The carpets, which often line the floors and walls of the sets, both framing and filling Parajanov’s consistently delightful tableaus, present a vision of the poet’s world as something thought up by human imagination and crafted by human hands. Alongside the carpets and costumes, many of the most striking visual elements in the film are the settings themselves, including churches and buildings that in some cases have been standing for over a millennium. These structures are a major reason for the film’s anachronistic aura (and the misconception of it as being somehow medieval): significantly more time passed between their construction and the life of Sayat Nova than between his time and the 21st century. If the film seems to give these buildings and objects as least as much attention as its human performers, this is perhaps a reason why. People might come and go, but their handiworks live on. Given the film’s level of abstraction, Parajanov’s Sayat Nova bears only an amorphous relation to his historical counterpart, but the walls of the Haghpat Monastery (founded in 976) are the same ones in which the ashugh lived for much of his life.

The stone edifices and pliant carpets make for a contrast between hard and soft that Parajanov builds on throughout the film. While Parajanov’s compositions often have a painterly flatness—the influence of Persian miniatures is readily apparent—his images also have a remarkable tactility. This is often achieved through the layering of soft objects and their hard environs, alongside bodies—both human and animal—that combine elements of both. The carpet is introduced through a shot of what appears to be bare feet being washed on a patterned rug, which rests on an oddly shaped surface. The next shot reveals the relationship to be inverted: the women are actually washing the rugs, which cling to primeval-looking mounds, revealed to be the domed roofs of a bathhouse. The young poet will return to this location in a later sequence representing his erotic awakening, in which he will ogle both men and women and which culminates in a shot of breasts, one of which is covered by an iridescent seashell, Parajanov’s most brazenly sensual juxtaposition of soft and hard.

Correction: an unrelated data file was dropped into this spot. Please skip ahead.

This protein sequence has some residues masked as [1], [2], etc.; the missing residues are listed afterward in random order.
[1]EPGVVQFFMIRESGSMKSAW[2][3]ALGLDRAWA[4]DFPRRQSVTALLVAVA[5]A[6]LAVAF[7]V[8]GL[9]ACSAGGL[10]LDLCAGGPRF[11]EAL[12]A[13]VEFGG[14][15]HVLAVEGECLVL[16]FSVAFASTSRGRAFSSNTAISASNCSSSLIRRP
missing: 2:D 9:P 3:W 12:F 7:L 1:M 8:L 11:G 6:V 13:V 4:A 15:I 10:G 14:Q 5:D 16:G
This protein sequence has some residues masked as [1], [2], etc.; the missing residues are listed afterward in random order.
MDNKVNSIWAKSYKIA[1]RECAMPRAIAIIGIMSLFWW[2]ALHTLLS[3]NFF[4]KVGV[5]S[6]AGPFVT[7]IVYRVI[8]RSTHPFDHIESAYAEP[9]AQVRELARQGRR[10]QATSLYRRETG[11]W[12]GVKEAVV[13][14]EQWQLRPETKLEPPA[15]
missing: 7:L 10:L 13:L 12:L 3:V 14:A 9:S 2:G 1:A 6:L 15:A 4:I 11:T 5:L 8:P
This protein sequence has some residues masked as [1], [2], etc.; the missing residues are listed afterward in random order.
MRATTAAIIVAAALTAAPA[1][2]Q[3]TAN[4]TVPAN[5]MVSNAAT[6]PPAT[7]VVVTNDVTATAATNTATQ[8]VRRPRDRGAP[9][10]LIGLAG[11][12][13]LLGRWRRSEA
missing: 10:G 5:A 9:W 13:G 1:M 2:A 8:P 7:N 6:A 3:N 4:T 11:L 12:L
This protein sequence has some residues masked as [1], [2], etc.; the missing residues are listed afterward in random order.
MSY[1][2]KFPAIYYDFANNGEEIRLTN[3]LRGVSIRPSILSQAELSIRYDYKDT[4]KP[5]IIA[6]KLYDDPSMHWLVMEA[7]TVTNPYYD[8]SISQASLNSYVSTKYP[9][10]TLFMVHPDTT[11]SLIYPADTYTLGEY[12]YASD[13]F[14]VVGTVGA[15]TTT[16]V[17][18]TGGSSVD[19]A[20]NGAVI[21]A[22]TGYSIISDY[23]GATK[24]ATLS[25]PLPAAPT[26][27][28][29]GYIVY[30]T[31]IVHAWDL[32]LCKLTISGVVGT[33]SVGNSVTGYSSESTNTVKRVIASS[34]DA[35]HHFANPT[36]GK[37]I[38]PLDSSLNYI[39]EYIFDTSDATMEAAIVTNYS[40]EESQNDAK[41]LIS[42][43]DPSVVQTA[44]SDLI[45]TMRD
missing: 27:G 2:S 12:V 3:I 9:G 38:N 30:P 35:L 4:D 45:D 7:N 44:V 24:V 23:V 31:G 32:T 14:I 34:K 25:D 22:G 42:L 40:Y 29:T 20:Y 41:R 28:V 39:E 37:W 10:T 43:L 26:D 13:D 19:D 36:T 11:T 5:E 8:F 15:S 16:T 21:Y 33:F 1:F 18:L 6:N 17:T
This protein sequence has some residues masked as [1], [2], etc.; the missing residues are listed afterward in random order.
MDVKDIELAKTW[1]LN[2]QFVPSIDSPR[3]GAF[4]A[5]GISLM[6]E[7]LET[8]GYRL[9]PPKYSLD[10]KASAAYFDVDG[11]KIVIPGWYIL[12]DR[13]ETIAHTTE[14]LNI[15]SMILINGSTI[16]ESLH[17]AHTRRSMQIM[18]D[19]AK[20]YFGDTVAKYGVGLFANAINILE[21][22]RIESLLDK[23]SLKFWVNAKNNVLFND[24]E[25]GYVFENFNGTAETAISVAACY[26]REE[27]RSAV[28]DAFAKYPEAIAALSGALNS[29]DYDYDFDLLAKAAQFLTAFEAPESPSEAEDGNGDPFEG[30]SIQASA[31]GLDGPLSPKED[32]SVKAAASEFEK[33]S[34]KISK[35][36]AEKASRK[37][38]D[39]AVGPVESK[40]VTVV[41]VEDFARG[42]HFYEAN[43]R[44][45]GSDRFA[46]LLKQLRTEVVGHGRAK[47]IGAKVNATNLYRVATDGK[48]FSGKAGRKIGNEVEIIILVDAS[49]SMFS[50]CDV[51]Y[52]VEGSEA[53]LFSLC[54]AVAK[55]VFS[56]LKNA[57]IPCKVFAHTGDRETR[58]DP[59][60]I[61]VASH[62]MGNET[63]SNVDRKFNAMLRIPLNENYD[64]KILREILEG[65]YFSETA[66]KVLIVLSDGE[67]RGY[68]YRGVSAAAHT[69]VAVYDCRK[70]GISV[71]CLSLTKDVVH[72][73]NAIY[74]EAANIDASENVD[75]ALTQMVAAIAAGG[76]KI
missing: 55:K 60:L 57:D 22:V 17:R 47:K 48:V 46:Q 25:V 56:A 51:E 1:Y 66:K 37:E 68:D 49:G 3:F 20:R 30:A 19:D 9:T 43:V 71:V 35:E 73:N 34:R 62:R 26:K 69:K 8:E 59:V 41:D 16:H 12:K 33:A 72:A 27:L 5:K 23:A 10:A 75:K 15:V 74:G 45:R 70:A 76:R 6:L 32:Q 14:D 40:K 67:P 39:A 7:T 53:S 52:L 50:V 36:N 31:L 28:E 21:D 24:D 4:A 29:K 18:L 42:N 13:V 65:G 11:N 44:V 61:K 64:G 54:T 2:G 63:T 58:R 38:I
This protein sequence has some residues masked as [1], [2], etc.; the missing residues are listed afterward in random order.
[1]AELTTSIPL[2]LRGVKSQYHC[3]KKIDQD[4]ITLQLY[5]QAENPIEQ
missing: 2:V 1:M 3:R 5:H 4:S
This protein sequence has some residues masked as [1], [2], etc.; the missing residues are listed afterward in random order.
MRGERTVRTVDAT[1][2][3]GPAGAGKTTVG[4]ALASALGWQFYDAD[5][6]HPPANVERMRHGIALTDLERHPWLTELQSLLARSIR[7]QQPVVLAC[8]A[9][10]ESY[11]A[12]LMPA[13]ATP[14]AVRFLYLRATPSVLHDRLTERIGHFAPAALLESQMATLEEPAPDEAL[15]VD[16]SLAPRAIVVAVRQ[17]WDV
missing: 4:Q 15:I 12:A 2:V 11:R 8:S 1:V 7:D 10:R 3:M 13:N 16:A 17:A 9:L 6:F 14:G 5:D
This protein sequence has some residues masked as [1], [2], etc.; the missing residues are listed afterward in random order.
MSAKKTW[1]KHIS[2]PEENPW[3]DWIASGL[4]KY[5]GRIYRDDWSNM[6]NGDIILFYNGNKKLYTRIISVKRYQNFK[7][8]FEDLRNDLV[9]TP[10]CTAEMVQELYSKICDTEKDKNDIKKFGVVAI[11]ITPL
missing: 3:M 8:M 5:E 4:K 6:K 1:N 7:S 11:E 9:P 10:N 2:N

Despite the carpets’ association with Armenian identity, they’re consistently connected to experiences that are universal. A coffin is wrapped in a multicolored blanket, which is later seen holding an infant. This raises the question of to whom the film really “belongs.” Parajanov’s work traffics in a sort of folk nationalism, from the Ukrainian Shadows of Forgotten Ancestors (1965) to The Color of Pomegranates, The Legend of Suram Fortress (1985), and Ashik Kerib (1988), which are rooted in Armenian, Georgian, and Azerbaijani cultures, respectively. Though despite this tendency—which, more than any sexual business, is likely what rubbed the Soviet authorities the wrong way (the state was particularly sensitive to anything suggestive of national independence movements, which would, after all, be the catalyst of its ultimate collapse)—Parajanov’s work is hardly nationalistic, particularly when viewed in the aggregate. Nationalisms, like religions, thrive on a certain monogamy: start combining them and the effect is ruined. Claimed as an Armenian folk hero, Sayat Nova wrote and performed in Armenian, Georgian, and Azeri-Persian, an example that Parajanov himself would go on to follow over the course of his career. This, in turn, strikes a poignant contrast not so much with Soviet times but with our own, in which the nationalistic conflict between Armenia and Azerbaijan has wreaked havoc on both countries. But the present context merely adds another layer to Parajanov’s historical tableau. Conflicts and nations ebb and flow, while cloth and stone—like sound and image—endure.